November 2019

Featuring Lana Rhoades

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Mugged By The Cops

In the last ten years, a nationwide band of shakedown artists has been robbing hundreds of innocent civilians of their money and property. The perps in this gang all wear badges, and they wield a fully automatic weapon known as civil forfeiture. 

Disclaimer: We’ve taken certain liberties in illustrating this article. Unfortunately, the victims of civil forfeiture are rarely – read never – subject to such delights. 

Here’s how it works: Let’s say you’re driving to a neighboring city to buy a used motorcycle found on Craigslist. The seller wants cash, so you withdraw $5,000 in greenbacks from your bank and head out on the highway, where you’re soon stopped for going 12 mph over the limit. The cop asks to search your truck. Either you consent, or he brings in a dog that false alerts about 85% of the time to justify a search. He then finds your $5K stash in a bag on the passenger seat—and confiscates it. Legally. Because anybody carrying more than a couple of 20s and pocket change is probably, or could be, a drug dealer.

But there are no illegal drugs in your car. And there’s no arrest, no Miranda warning, no criminal charges. The cop and his superiors are prosecutor, judge and jury. Mere suspicion that you might be a drug dealer is sufficient for the grab. And your only recourse to prove your innocence is to hire an attorney and file a civil suit against city hall that could drag on for years, costing far more than your $5K stash—so you just give up.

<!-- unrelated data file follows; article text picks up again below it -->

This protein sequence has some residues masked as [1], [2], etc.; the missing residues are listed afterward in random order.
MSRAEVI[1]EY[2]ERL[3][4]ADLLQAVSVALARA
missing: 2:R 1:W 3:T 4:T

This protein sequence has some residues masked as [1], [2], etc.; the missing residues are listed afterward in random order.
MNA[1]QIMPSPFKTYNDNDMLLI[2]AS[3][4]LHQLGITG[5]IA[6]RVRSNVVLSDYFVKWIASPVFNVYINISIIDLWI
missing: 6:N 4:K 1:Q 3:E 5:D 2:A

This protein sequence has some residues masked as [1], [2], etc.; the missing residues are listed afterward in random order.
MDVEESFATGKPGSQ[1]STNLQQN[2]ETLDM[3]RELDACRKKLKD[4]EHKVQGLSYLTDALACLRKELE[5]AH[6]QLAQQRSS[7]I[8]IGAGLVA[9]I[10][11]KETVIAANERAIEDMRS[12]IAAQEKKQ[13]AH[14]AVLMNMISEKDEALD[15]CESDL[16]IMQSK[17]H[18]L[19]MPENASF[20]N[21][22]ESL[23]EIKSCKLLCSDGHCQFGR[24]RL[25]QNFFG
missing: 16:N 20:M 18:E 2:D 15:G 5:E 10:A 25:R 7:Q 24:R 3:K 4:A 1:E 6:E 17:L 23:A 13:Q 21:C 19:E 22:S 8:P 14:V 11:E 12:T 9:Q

You’ve just been mugged by your own government. No, this is not from a travelogue in backwater Bolivia or Uzbekistan. This happens every day in the beacon of liberty, the United States. And it’s totally legal. What the hell?

It’s the federal civil asset forfeiture statute, passed in the Comprehensive Drug Abuse Prevention and Control Act of 1970 as a new weapon in the never-ending War on Drugs that Nixon started. It initially gave the government the power to seize illicit drugs, but was expanded in 1978 and through the ’80s to include cash and property.

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